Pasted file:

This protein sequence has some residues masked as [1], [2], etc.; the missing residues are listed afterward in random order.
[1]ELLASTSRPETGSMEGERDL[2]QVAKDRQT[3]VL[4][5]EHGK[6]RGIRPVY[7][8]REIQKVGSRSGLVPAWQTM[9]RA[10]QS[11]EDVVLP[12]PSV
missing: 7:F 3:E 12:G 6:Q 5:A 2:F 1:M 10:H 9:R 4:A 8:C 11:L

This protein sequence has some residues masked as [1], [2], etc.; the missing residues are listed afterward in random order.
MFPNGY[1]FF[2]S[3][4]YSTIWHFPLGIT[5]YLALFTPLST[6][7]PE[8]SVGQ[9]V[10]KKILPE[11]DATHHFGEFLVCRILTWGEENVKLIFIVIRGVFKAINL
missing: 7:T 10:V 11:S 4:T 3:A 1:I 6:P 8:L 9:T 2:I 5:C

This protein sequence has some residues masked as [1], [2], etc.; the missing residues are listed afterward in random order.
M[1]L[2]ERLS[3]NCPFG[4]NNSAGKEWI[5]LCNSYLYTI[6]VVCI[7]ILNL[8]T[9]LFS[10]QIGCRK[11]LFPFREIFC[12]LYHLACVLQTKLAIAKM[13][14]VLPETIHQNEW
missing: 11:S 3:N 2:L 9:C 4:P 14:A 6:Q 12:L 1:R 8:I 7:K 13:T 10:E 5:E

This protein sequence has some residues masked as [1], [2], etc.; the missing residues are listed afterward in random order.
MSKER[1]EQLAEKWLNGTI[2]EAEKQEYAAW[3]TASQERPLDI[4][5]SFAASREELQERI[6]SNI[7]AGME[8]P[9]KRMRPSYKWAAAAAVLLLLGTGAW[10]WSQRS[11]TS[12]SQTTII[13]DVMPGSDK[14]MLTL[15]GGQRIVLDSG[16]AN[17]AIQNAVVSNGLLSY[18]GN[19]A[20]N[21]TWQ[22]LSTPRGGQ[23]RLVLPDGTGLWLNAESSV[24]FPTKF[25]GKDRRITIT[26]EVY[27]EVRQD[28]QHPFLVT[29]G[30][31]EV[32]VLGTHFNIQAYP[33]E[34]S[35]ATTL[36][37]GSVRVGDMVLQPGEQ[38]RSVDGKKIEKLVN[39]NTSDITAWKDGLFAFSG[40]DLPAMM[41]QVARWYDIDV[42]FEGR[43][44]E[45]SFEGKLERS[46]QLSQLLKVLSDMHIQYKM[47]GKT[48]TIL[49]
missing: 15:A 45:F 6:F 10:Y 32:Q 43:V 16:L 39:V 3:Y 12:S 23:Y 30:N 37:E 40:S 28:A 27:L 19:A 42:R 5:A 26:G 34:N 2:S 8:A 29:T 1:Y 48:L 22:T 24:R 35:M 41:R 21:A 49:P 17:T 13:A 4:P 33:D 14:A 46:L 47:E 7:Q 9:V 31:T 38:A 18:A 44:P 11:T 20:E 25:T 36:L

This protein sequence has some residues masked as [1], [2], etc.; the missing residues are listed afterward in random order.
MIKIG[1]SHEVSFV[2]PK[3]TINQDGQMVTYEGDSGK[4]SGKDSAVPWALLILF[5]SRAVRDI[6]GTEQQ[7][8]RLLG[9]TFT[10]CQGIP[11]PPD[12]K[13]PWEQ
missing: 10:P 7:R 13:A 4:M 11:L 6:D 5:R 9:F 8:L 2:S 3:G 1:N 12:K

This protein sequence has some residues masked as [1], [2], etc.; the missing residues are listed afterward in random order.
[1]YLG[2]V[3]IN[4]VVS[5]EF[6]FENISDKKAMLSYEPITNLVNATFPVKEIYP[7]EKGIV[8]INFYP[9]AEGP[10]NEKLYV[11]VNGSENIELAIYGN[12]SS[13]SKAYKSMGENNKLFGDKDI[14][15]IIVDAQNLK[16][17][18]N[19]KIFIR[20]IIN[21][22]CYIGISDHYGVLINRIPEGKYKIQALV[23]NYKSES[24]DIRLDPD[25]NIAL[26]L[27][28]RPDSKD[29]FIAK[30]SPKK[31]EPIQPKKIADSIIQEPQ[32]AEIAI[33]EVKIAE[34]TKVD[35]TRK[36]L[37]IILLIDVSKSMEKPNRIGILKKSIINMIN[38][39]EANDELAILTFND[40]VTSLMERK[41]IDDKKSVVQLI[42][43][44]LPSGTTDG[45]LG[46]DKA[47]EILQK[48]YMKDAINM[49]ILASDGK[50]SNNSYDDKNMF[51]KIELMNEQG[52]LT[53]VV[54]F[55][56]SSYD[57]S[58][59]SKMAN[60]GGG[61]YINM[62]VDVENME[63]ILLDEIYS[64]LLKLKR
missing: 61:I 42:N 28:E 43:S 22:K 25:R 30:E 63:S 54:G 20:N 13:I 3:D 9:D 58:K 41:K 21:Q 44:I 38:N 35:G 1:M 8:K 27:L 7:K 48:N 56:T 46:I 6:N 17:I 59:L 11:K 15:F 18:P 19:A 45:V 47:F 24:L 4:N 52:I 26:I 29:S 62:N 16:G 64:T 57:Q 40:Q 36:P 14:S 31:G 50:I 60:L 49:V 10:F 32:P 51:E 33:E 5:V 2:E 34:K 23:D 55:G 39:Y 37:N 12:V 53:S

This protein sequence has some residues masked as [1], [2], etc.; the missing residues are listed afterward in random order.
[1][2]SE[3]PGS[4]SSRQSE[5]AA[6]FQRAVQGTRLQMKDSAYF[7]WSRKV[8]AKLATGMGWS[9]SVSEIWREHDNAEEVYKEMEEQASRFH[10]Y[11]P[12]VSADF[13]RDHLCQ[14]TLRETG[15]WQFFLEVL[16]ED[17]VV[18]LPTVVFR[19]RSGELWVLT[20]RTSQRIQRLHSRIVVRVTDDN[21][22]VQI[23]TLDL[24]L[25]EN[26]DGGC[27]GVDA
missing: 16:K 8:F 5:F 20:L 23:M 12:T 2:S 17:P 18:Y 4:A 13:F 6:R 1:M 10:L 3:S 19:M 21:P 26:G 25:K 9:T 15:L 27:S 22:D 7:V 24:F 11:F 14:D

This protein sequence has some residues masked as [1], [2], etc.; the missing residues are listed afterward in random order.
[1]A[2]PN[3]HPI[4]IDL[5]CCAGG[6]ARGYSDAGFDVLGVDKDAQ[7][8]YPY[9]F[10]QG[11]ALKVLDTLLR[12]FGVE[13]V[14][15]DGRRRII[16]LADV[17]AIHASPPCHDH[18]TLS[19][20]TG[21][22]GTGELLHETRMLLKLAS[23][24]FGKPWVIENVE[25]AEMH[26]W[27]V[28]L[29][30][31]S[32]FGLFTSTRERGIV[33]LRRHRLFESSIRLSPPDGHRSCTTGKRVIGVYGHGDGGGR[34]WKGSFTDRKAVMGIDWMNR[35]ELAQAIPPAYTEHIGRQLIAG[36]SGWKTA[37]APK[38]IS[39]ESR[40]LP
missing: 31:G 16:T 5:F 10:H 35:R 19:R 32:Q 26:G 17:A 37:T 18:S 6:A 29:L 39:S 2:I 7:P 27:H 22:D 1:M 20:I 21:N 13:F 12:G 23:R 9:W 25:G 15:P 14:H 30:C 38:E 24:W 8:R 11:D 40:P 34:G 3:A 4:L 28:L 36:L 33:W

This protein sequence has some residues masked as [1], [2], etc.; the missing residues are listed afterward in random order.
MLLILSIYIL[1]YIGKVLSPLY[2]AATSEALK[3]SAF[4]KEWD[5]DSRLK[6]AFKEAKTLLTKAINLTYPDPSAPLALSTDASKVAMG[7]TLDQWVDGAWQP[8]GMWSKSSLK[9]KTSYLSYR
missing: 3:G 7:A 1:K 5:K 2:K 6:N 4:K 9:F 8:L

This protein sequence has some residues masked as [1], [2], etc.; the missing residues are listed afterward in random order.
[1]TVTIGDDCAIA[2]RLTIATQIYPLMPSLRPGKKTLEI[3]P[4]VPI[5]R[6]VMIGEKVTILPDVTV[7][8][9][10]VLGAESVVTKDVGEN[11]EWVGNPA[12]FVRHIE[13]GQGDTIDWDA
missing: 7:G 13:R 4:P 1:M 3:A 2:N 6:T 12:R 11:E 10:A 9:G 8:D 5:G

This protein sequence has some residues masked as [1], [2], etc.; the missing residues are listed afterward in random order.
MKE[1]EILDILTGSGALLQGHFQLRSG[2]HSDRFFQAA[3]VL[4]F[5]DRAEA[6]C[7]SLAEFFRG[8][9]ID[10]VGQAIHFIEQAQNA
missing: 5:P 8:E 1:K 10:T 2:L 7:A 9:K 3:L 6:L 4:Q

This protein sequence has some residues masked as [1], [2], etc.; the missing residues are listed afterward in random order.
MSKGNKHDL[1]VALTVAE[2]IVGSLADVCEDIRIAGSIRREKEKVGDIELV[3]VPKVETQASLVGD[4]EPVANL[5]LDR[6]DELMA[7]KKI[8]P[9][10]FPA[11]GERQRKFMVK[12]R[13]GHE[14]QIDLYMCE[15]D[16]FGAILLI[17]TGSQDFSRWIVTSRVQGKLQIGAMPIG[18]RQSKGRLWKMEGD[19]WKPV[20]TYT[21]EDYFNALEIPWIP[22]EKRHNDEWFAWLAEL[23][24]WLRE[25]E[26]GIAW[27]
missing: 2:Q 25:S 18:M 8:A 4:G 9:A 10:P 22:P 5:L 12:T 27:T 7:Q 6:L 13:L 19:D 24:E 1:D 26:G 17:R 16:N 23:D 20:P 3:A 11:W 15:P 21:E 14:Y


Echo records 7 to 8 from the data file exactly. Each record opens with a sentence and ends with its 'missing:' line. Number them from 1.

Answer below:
This protein sequence has some residues masked as [1], [2], etc.; the missing residues are listed afterward in random order.
[1][2]SE[3]PGS[4]SSRQSE[5]AA[6]FQRAVQGTRLQMKDSAYF[7]WSRKV[8]AKLATGMGWS[9]SVSEIWREHDNAEEVYKEMEEQASRFH[10]Y[11]P[12]VSADF[13]RDHLCQ[14]TLRETG[15]WQFFLEVL[16]ED[17]VV[18]LPTVVFR[19]RSGELWVLT[20]RTSQRIQRLHSRIVVRVTDDN[21][22]VQI[23]TLDL[24]L[25]EN[26]DGGC[27]GVDA
missing: 16:K 8:F 5:F 20:L 23:M 12:T 2:S 17:P 18:Y 4:A 13:F 6:R 1:M 10:L 3:S 19:M 21:P 26:G 25:K 9:T 15:L 27:S 22:D 7:V 24:F 11:F 14:D

This protein sequence has some residues masked as [1], [2], etc.; the missing residues are listed afterward in random order.
[1]A[2]PN[3]HPI[4]IDL[5]CCAGG[6]ARGYSDAGFDVLGVDKDAQ[7][8]YPY[9]F[10]QG[11]ALKVLDTLLR[12]FGVE[13]V[14][15]DGRRRII[16]LADV[17]AIHASPPCHDH[18]TLS[19][20]TG[21][22]GTGELLHETRMLLKLAS[23][24]FGKPWVIENVE[25]AEMH[26]W[27]V[28]L[29][30][31]S[32]FGLFTSTRERGIV[33]LRRHRLFESSIRLSPPDGHRSCTTGKRVIGVYGHGDGGGR[34]WKGSFTDRKAVMGIDWMNR[35]ELAQAIPPAYTEHIGRQLIAG[36]SGWKTA[37]APK[38]IS[39]ESR[40]LP
missing: 31:G 16:T 5:F 10:H 35:R 19:R 32:Q 26:G 17:A 37:T 18:S 6:A 29:L 39:S 2:I 7:P 27:H 22:D 1:M 20:I 21:N 13:F 12:G 23:R 9:W 25:G 15:P 14:H 30:C 38:E 24:W 8:R 11:D 40:P 34:G 3:A 4:L 28:L 36:L 33:W